Christine Howe is a writer and academic who teaches at the University of Wollongong. Her first novel, Song in the Dark, was published by Penguin, and her poetry and other short works have been appeared in journals such as the Griffith Review; Cordite; Island; and in various Spineless Wonders anthologies.

Alas, poor Yorick

Here you are, Yorick.
Soon to be met by
the fair Ophelia;
her brother;
her boyfriend,
his mother
and his uncle.

Yorick, your eloquent skull
(full now of fine dirt)
once contained the universe.
Fissures of lightning
splintered your cerebral sky;
runnels of seawater
slipped along the shore of your jaw;
the trunk of an ash
reached up your spine
in the gathering dark of your neck.
Mare’s tails and mackerel scales
wafted through your parietal lobe
heralding rain.

You contained multitudes:
fish eyes, embryos, crowding saints;
the wash of waves on a pebbled beach;
craters in a cortex moon;
phosphorescent jellyfish.
Danish mud, potato peel,
herring bones, a flapping crane,
laughter in a toothy mouth.

You, court-jester Yorick,
Shakespeare’s existential joke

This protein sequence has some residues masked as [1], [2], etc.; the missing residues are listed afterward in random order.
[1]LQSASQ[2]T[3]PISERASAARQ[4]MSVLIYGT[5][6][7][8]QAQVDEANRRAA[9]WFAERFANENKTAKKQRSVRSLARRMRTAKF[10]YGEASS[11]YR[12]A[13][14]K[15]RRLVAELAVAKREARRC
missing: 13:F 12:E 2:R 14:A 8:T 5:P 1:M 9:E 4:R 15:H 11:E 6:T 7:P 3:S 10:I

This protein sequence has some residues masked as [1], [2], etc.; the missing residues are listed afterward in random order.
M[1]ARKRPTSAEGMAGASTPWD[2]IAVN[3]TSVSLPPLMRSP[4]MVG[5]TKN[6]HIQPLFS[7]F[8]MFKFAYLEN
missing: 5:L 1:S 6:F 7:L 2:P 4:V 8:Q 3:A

provoke not pity, but wonder:
within that aqua canopy
where nested tenderness?
where fluttered grief?

The Rabbit

Years later
when he was off his medication 

living alone in a cave in the bush
he remembered the rabbit –

the way it emerged
from the clay

in his fingers
chalky fur

drying pale on his skin
sloping ears bent up and back.

Back then, art
was still part of the curriculum.

Her nose arose unbidden
her limpid eyes met his

and, as other kids spaghettied under tables,
farting, calling each other names

he helped her scrabble free.
She entered the kiln

one lonely beast amid a platoon
of mother’s-day pinch pots

and suffered the scorching heat
with no complaints.

When she was released
she was a tougher version of herself

burnt umber and split
right through the heart.